None of the patients were converted to open surgery and 66 (83.5%) had no postoperative complications. For patients with complications, all were Clavien-Dindo grade 1–2. Complications included post-operative ileus, self-resolving anastomotic edema, incisional pain and dehydration. No complications required any invasive interventions.
EWL and follow-up
Patients were followed by medical providers and/or nutritionists during their follow-up visits at 6, 12 and 24 months (Table 3). Their weight, BMI, medications and comorbidities were reviewed at each follow-up. The mean weight at 6 months postoperative was 140±24 (kg). The mean weight at 12 months postoperative was 124±29 (kg). Of the 46 patients who followed up within 6 months, the %EWL was an average of 26%±14%. At 12-month follow up, 43 patients had an average of 34%±11% EWL. At 24-month follow up, 25 patients had an average of 36%±12% EWL.
The laparoscopic RYGB is the most common weight reduction surgery performed worldwide (6). For SO and MO patients, surgeries such as laparoscopic adjustable gastric band and gastric sleeve surgery have been successful in weight reduction. Between 2008 and 2012, sleeve gastrectomy in the United States jumped from 0.9% of bariatric surgeries to 36.3% (7). However, RYGB surgery has been the choice of procedure for the SSO patient population that has the greatest effect. Due to the smaller number of SSO patients in the United States and worldwide, there are limited studies on the safety and effectiveness of RYGB surgery on this patient population. It has not been determined which surgery is most optimal for SSO patients. The purpose of this study is to assess the safety and efficacy of RYGB surgery for SSO patients.
The option of surgery has been controversial due to the size of SSO patients. A big concern has been whether providers can safely and effectively perform a RYGB on SSO patients. Some of the barriers to surgery include thicker visceral fat and abdominal walls which can decrease the surgeon’s visualization and can contribute to surgeon’s level of fatigue, possible increased length of operative time and a higher number of associated comorbidities (8). For these reasons, RYGP is not always the first line of treatment.
In our study, none of the patients who underwent RYGB surgery had complications during surgery. The average OR time for our patient population was 123 minutes which is less than reported OR times by other studies for SSO (90–335 min for SSO vs. 120–284 min for SO patients) (9-11). Hospital stay postoperatively was also not significantly longer than reported values from other studies (2 days for SO patients vs. 3 days for SSO patients) (9). Our patients remained in the hospital for as little as 37 hours, with the longest patient staying 113 hours. Decreased operation time may decrease chances of infection and operative complications. There were also no reports of readmissions due to complications stemming from the surgery or reports of discharge to chronic care facilities. The lack of complications intra and post-operatively provide evidence that RYGB surgery was safe for our SSO patients.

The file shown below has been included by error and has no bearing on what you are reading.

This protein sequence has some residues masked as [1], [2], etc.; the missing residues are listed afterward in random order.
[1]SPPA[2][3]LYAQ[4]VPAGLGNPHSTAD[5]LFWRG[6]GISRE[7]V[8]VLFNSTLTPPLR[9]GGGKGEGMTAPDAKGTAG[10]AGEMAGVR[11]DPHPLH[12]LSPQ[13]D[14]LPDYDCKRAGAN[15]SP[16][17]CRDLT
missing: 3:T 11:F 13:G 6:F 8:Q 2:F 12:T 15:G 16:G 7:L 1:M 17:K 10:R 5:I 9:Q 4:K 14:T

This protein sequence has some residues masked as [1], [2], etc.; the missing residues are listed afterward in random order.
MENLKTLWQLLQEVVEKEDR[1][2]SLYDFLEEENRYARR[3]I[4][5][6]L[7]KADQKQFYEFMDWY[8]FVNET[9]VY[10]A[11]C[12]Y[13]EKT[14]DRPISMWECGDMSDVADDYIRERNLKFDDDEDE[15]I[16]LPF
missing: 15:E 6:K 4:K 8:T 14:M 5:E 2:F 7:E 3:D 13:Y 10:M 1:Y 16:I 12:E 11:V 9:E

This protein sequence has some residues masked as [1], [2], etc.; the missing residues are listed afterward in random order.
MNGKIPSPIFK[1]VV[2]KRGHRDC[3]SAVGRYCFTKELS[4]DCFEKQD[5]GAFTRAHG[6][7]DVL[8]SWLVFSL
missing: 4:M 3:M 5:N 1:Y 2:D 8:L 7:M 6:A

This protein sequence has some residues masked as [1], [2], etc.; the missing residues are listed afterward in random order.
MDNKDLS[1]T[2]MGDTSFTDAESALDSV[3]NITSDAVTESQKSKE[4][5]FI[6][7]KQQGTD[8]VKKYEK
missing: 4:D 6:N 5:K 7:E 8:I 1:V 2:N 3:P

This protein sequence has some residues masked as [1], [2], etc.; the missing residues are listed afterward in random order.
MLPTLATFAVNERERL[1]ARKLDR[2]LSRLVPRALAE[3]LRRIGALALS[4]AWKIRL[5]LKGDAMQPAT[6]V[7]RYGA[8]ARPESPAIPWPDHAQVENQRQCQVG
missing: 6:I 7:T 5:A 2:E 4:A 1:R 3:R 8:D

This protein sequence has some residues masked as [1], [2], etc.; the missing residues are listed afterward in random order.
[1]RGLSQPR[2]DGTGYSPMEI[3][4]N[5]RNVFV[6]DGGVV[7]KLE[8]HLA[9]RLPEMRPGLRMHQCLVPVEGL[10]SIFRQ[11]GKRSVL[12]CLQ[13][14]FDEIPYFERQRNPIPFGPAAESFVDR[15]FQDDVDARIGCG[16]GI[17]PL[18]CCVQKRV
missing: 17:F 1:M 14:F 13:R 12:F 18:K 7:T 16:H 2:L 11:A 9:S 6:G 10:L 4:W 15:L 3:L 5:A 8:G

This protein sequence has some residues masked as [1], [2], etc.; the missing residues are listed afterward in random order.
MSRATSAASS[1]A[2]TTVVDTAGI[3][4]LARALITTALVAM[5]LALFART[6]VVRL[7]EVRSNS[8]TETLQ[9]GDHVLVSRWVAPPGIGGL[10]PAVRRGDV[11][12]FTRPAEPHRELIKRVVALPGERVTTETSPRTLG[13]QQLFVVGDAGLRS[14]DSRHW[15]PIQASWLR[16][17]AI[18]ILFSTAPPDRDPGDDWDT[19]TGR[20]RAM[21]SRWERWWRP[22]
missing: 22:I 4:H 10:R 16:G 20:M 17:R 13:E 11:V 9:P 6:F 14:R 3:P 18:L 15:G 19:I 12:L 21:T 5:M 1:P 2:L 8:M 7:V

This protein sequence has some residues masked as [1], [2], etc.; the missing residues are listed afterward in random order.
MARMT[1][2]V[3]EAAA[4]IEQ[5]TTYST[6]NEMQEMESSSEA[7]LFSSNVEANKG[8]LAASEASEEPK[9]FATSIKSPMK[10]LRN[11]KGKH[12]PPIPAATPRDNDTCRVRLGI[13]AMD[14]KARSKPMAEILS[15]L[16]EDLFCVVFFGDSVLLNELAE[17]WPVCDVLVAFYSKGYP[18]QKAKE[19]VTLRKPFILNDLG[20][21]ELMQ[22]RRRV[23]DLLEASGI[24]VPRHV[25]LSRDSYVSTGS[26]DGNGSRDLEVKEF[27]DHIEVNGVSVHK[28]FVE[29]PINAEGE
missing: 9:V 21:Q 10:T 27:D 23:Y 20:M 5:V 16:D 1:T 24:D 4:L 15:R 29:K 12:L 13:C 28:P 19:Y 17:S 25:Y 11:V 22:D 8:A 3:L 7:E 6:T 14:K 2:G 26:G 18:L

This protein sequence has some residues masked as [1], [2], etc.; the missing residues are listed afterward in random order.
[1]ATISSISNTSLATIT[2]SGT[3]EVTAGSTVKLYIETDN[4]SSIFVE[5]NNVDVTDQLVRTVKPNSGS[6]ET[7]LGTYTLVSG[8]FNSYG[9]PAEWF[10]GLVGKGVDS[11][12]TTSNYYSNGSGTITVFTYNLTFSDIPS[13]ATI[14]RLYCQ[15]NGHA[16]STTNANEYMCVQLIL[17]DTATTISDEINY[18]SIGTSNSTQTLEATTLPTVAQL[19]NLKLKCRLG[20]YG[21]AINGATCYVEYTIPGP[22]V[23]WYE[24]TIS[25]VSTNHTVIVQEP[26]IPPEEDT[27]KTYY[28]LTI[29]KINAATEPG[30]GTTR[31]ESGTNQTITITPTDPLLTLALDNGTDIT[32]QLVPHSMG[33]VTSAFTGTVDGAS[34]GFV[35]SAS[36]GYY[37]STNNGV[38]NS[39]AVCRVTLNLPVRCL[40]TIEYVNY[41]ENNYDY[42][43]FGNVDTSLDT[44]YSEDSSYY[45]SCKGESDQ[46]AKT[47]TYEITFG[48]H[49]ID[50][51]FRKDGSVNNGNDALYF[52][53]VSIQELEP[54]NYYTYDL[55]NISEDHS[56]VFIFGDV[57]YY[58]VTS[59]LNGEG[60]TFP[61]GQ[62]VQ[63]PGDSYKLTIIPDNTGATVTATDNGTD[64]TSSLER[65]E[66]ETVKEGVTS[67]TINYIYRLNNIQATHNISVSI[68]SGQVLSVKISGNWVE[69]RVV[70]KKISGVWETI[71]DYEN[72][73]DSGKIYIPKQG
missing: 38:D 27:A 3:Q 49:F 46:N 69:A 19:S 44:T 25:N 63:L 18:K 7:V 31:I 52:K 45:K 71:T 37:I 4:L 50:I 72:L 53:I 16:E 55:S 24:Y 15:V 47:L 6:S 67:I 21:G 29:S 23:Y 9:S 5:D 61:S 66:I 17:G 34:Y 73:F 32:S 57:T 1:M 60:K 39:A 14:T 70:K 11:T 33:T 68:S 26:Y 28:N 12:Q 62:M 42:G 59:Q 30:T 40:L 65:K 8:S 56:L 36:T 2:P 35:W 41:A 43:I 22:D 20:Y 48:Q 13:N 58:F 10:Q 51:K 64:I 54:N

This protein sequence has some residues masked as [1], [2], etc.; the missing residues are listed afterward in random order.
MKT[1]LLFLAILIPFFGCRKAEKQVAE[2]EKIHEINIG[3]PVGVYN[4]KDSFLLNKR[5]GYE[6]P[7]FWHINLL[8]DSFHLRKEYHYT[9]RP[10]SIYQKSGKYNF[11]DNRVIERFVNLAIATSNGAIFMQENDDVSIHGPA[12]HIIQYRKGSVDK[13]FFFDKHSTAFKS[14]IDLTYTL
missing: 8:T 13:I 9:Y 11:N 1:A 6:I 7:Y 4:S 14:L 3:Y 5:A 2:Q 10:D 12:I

RYGB has been strongly favored over laparoscopic adjustable gastric banding because of higher degree of weight loss in obese patients (12). In past studies, data shows that RYGB can reduce excess weight by up to 66% one to two years after surgery. Patients can maintain weight reductions of 60% EWL five years and 50% ten years after surgery (13).
Some of the most commonly reported comorbidities in the SSO patients include obstructive sleep apnea, hypertension, GERD and adult onset diabetes. Although SSO patients tend to have a higher number of preoperative comorbidities, many studies reported similar decrease in these comorbidities postoperatively when comparing between SSO and SO patients. In our own patients, we found RYGB to be on par with previous data, seeing a significant reduction in comorbidities going from an average of 2±1 pre-operatively to 1±1.7 at 6-month follow up.
We recognize that in our present study, there are several limitations. Datasets are limited to those who did follow-up. Follow-up at 12 and 24 months decrease dramatically when compared to 6 months follow-up. Loss to long term follow up is a multifactorial phenomenon that is very common in bariatric surgery leading to an overall decrease in quality of bariatric studies. More than 40% of bariatric studies lack adequate long-term follow-up knowing that patients with adequate follow up have better results (14). There are also limited SSO bariatric surgery studies to compare data to as there is a smaller percentage of patients who are considered SSO. Follow-up tended to be lacking in similar studies as well. In a recent study that included both gastric bypass and sleeve gastrectomy patients, bariatric surgery in the SSO population was found to be feasible with comparable EWL outcomes and postoperative complications to historical non-SSO patients (15). EWL of >30% was achieved in almost every patient at 1 year follow up. In our own SSO population was found %EWL to be 25±6, 34±11 and 36±12 at 6, 12, and 24 months respectively.
Overall, compared with other small studies on surgical outcomes of SSO patients, our results show considerable similarities with data presented. Although each SSO patient needs to be individually evaluated for comorbidities and risks prior to surgery, with an experienced surgeon and healthcare team as well as proper follow-up, RYGB surgery can be safe and effective method for significant weight reduction in SSO patients.
In our experience, the RYGB is a safe and effective single stage surgical treatment for SSO patients. These patients start to achieve a significant BMI reduction as well as improvement or resolution of their comorbidities without significantly high complication rate however, longer follow-up is needed. Follow-up in general within this patient population is a nationwide problem and is something that needs to be more consistent to better track the postoperative course of the SSO patient.
Conflicts of Interest: The authors have no conflicts of interest to declare.
Ethical Statement: This manuscript was submitted to the IRB committee and was deemed as not needing IRB approval as well as not needing informed consent due to this manuscript being a retrospective chart review.
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Cite this article as: Meytes V, Chang GC, Iskandar M, Ferzli G. Gastric bypass is safe and effective for the super-super-obese patient. Ann Laparosc Endosc Surg 2017;2:38.